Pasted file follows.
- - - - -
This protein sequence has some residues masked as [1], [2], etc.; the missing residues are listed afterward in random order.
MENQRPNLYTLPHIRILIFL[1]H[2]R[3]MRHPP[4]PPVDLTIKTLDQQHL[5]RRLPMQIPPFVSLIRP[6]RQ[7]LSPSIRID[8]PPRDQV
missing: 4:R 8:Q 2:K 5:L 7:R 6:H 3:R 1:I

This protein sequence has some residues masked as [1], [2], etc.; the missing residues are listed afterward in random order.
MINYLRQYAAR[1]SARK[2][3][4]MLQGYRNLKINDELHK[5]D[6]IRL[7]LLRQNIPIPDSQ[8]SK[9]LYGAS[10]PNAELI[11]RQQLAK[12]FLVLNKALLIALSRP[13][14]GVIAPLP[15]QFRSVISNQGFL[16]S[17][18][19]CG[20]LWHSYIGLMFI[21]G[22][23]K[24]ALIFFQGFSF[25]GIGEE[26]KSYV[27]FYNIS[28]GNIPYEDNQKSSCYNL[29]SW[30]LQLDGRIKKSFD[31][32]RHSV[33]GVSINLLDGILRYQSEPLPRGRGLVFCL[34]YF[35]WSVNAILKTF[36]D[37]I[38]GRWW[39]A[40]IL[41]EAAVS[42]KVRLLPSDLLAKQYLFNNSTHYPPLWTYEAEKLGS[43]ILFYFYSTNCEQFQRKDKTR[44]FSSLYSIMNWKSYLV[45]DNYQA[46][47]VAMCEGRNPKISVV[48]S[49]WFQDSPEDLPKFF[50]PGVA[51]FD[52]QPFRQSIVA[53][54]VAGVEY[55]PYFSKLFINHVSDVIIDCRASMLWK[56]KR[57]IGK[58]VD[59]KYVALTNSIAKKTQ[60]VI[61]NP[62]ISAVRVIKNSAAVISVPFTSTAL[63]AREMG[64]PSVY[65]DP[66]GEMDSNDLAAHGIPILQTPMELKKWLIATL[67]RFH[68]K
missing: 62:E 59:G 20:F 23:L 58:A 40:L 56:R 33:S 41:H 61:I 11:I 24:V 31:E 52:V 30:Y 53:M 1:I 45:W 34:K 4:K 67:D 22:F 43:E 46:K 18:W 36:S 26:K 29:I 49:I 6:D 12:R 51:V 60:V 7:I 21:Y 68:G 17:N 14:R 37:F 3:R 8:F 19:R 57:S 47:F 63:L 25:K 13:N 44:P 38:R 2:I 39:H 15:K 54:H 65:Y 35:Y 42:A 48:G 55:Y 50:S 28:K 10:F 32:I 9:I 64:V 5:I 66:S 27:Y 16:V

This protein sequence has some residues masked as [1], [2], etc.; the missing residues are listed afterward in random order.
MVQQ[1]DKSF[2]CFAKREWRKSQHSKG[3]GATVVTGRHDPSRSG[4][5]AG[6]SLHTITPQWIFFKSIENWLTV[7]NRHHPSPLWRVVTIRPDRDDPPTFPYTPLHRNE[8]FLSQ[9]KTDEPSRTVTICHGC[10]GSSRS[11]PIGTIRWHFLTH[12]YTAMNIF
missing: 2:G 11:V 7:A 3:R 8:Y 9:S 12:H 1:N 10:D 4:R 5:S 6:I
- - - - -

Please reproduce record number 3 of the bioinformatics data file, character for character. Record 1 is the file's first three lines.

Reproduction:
This protein sequence has some residues masked as [1], [2], etc.; the missing residues are listed afterward in random order.
MVQQ[1]DKSF[2]CFAKREWRKSQHSKG[3]GATVVTGRHDPSRSG[4][5]AG[6]SLHTITPQWIFFKSIENWLTV[7]NRHHPSPLWRVVTIRPDRDDPPTFPYTPLHRNE[8]FLSQ[9]KTDEPSRTVTICHGC[10]GSSRS[11]PIGTIRWHFLTH[12]YTAMNIF
missing: 2:G 11:V 7:A 3:R 8:Y 9:S 12:H 1:N 10:D 4:R 5:S 6:I